History of Erotic Art
European Art up to the 20th Century
From the Renaissance to the end of the 18th century in Europe, any artist wishing to use an erotic subject as inspiration would have to mask it with the use of mythology. Mythology was a world of fantasy and as such had little bearing on the real world. Through the retelling of myths, subjects that would otherwise be forbidden could be tackled, such as naked figures lying together. To reassure the viewer, the background in which the figures were placed would be quite elaborate, indicating that such things could only happen in fantasy. Important public buildings could display 'nude' art with no suggestion of it being erotic or encouraging sexual desire. Patrons of this kind of art would be found among the ranks of the well-born, prosperous man. The educated man was schooled in ancient Greek and Latin and would have a good knowledge of the myths of the classical period. This patron would commission artists to paint favourite themes often of an erotic nature, but because of the cloak of mythology these paintings were deemed socially acceptable.
Along with mythological themes, the use of Christian themes would also be manipulated into the erotic. The female form was generally depicted nude, although differing fashions dictated how much of the body the artist would show. In 17th and 18th Century France, the buttocks were extremely erotic and often a lady would be depicted showing an area of cheek to the viewer. The French artists of that time, Francois Boucher and Jean-Honore Fragonard, were well known for their voyeuristic views of rounded bottoms, pictures depicting erotic playfulness and the pursuit of pleasure. Breasts and genitals were not considered as erotic, but this changes in the 20th century when breasts become the main erotic focus for a lot of art work.
The nude was central to many religious paintings, such as crucifixion scenes, martyrdom, Adam and Eve, Bathsheba and the many saints. Artists could broach the subject of pain and pleasure in one painting under the accepted charade of mythology and Christianity, subjects that today are labelled under the term fetish. St Sebastian is one such saint; a beautiful young man is depicted, often tied up and shot full of arrows. His arms are raised to accentuate his waistline and virile muscular body. A true gay icon. Another saint who willingly accepts pain and pleasure is St Agnes. She is pictured nude while having her nipples tweaked with red hot pincers. The list of saints goes on.
Society would not accept erotic subject matter that deviated from the mythological and religious theme. Titian painted nudes under the guise of mythology, such as Venus of Urbino 1538, which was well received by the public. However, when Manet created Olympia in 1865, an incredibly similar painting in subject matter and composition to the Titian work, it created outrage. This is solely due to the lady in the painting. She was not taken from mythology as the title implies, but Manet had chosen to depict an obviously contemporary woman, recognizable to the viewer of the time.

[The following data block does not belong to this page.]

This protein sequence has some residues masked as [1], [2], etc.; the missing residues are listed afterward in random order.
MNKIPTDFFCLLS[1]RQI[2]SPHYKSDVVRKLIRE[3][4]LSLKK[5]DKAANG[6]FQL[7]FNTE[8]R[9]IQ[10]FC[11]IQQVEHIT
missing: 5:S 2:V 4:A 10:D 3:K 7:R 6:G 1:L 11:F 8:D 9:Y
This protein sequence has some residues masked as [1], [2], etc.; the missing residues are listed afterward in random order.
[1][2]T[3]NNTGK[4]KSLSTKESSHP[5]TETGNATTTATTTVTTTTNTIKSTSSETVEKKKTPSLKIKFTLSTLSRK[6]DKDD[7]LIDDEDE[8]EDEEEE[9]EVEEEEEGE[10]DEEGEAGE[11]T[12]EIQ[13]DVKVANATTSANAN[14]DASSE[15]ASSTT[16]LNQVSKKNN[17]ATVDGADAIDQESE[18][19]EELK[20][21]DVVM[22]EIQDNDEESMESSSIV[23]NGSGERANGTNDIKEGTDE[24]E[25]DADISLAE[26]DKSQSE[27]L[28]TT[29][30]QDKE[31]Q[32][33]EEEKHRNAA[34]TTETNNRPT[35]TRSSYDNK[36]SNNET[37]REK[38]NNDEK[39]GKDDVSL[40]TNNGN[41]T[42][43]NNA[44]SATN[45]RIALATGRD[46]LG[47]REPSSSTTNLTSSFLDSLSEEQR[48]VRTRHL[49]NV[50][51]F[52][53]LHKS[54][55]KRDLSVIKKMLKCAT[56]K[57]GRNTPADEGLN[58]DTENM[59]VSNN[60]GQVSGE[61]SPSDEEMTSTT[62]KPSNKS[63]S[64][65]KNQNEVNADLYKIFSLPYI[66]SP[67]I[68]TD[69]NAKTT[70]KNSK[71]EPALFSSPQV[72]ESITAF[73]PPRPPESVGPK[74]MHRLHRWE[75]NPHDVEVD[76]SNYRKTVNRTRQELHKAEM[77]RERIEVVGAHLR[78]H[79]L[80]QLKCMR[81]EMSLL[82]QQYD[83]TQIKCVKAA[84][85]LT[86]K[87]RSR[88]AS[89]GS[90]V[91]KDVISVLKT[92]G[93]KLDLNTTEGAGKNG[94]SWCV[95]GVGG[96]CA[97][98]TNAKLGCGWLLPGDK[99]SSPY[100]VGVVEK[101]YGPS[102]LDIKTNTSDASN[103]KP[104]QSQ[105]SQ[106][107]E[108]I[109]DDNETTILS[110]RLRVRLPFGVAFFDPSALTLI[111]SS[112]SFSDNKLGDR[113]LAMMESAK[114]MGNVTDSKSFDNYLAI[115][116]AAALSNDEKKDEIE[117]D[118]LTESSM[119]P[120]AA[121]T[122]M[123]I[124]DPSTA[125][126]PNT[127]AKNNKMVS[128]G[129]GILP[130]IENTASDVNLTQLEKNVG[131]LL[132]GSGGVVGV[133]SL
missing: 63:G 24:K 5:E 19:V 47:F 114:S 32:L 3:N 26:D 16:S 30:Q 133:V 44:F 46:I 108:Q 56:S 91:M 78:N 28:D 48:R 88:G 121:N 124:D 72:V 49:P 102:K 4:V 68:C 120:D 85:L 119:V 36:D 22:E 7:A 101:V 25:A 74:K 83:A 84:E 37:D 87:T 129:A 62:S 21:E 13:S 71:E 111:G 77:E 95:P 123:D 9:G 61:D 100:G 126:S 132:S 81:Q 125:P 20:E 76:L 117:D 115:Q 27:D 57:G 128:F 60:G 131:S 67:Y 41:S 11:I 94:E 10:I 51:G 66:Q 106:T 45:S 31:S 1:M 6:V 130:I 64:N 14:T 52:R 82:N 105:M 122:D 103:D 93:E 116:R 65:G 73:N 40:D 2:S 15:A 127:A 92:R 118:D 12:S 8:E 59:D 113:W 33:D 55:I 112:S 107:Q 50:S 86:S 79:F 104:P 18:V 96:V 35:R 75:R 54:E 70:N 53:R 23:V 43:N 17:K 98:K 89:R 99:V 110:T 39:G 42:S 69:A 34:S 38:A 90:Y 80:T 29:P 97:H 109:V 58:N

The privately commissioned mythological erotica was intended initially for the private sector only, yet with the advent of print these types of work were brought to the masses and with that a need for the artist to push for the more explicit themes in order to sell more prints.
Although the depiction of homosexual love was forbidden until the 2nd half of the 20th century, this did not apply to lesbian love. Used within the mythological boundaries, female love has featured regularly and appears to appeal to the male viewer because it doesn't threaten their manliness. Women bathing together was a popular theme or lying together in what was assumed post-orgasmic slumber. The male voyeur was meant to enter into the fantasy of the art work, thinking females only resorted to this sort of behaviour due to the lack of an available male; perhaps the voyeur could help out?!
Many artists used the brothel as inspiration for their art. Degas, Lautrec, Picasso and Shiele to name a few. Lautrec completed many lesbian depictions based on the great Parisian brothels as did Degas. Egon Shiele specialized in erotic depictions of ladies using anatomical truth and honesty rather than the fashionable idealied beauty. In this tradition is Gustave Courbet's Origin of the World, 1866, which is executed with groundbreaking realism. As the 20th century dawned, more and more artists used the erotic as a theme. Drawing on writers such as Freud, and earlier ones such as Ovid, Dante and the Marquis de Sade, artists such as Dali and Duchamp teased the viewer with wild sexual fantasy and imagery.
The pin-up art of the 40s and 50s, the pop art movement of the 1960s, modern artists such as Jeff Koons all use erotic imagery as a marketing tool. Either to shock, provoke or sell, artists use erotica to criticize and tease modern society. Advertising uses erotic images all the time. Think of the Marlboro Man of old, Haagen-Daz ice cream, Wonderbra using the breasts of Eva Herzigova to tempt the buyer and companies like French Connection using the sexually suggestive tag lines FCUK or SXE to sell their clothes. However society looks upon erotica, one thing is certain: erotica sells.